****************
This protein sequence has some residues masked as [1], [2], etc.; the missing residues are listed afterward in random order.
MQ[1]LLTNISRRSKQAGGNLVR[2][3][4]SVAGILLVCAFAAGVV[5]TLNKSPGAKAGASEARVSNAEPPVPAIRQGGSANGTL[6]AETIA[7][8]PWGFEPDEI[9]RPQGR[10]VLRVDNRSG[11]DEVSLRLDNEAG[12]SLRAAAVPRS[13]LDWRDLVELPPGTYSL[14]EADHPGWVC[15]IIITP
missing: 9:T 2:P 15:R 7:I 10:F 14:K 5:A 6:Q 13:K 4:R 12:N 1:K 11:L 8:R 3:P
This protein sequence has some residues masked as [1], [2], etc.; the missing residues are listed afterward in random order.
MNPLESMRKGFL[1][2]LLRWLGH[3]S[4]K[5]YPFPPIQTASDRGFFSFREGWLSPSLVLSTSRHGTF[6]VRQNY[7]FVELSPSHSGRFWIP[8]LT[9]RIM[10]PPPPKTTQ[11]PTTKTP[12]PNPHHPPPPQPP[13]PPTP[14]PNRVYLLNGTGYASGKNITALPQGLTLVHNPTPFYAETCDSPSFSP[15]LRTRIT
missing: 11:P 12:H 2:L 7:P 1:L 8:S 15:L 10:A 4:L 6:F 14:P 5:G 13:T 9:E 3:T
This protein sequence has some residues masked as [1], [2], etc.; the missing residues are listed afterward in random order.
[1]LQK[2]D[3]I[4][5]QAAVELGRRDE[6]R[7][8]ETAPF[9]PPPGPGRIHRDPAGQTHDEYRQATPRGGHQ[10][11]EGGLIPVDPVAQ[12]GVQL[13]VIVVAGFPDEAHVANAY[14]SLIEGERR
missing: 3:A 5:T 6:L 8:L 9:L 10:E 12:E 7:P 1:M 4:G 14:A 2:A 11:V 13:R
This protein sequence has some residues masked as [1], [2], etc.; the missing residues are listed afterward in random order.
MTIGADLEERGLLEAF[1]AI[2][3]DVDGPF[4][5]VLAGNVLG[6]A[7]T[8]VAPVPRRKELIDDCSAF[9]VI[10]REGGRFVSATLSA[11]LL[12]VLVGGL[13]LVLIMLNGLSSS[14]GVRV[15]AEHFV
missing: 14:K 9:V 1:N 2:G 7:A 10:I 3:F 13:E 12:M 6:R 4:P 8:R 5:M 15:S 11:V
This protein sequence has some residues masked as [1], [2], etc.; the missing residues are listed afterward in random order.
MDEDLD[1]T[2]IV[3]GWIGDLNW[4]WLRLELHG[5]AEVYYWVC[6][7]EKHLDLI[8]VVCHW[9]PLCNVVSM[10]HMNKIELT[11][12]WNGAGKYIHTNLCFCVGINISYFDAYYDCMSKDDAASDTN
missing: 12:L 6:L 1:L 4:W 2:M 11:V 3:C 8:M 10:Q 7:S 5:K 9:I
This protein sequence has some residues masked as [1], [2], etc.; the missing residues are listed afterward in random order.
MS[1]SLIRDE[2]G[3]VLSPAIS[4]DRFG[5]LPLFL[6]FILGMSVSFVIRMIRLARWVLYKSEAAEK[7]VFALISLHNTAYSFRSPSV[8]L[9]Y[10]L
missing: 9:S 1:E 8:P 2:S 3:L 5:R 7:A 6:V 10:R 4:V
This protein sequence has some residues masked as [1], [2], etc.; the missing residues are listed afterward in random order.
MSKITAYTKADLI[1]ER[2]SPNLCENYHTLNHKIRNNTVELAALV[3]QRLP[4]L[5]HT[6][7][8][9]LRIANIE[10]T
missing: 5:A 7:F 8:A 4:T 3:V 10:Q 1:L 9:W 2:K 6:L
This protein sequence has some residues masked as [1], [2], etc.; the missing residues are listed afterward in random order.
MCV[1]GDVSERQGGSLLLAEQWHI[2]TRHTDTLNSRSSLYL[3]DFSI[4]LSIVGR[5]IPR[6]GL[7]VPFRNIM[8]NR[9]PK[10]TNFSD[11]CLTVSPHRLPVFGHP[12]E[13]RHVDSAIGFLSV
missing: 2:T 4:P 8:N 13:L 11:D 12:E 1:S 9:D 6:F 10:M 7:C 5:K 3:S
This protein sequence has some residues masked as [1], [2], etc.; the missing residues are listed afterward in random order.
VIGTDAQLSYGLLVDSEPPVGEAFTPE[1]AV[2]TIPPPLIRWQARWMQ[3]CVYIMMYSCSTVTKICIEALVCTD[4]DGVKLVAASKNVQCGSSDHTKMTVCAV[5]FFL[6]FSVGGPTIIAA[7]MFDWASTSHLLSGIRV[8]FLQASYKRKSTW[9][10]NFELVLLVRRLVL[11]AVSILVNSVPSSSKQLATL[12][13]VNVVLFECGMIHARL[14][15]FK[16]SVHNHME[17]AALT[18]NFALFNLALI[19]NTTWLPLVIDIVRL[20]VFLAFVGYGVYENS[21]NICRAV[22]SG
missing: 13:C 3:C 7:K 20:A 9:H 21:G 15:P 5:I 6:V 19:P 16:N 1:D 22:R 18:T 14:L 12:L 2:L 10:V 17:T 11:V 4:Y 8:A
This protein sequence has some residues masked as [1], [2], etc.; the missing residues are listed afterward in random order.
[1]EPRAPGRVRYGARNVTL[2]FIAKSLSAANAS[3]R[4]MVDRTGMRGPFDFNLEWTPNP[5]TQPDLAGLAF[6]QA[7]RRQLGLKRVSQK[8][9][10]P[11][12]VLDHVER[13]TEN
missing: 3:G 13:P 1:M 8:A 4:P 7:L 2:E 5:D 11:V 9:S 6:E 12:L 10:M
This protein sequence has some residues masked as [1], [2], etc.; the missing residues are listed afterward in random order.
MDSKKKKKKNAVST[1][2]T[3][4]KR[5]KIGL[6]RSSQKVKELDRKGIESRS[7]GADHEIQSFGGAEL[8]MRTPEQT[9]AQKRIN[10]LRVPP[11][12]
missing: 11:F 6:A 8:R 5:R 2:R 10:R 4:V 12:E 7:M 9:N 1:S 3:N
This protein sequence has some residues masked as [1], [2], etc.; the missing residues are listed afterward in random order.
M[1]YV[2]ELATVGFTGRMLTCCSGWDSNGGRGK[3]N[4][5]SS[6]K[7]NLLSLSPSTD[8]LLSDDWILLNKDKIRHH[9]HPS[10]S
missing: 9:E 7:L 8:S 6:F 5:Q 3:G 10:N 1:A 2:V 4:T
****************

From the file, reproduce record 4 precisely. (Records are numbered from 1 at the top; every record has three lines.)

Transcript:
This protein sequence has some residues masked as [1], [2], etc.; the missing residues are listed afterward in random order.
MTIGADLEERGLLEAF[1]AI[2][3]DVDGPF[4][5]VLAGNVLG[6]A[7]T[8]VAPVPRRKELIDDCSAF[9]VI[10]REGGRFVSATLSA[11]LL[12]VLVGGL[13]LVLIMLNGLSSS[14]GVRV[15]AEHFV
missing: 14:K 9:V 1:N 2:G 7:A 10:I 3:F 13:E 12:M 6:R 4:P 8:R 5:M 15:S 11:V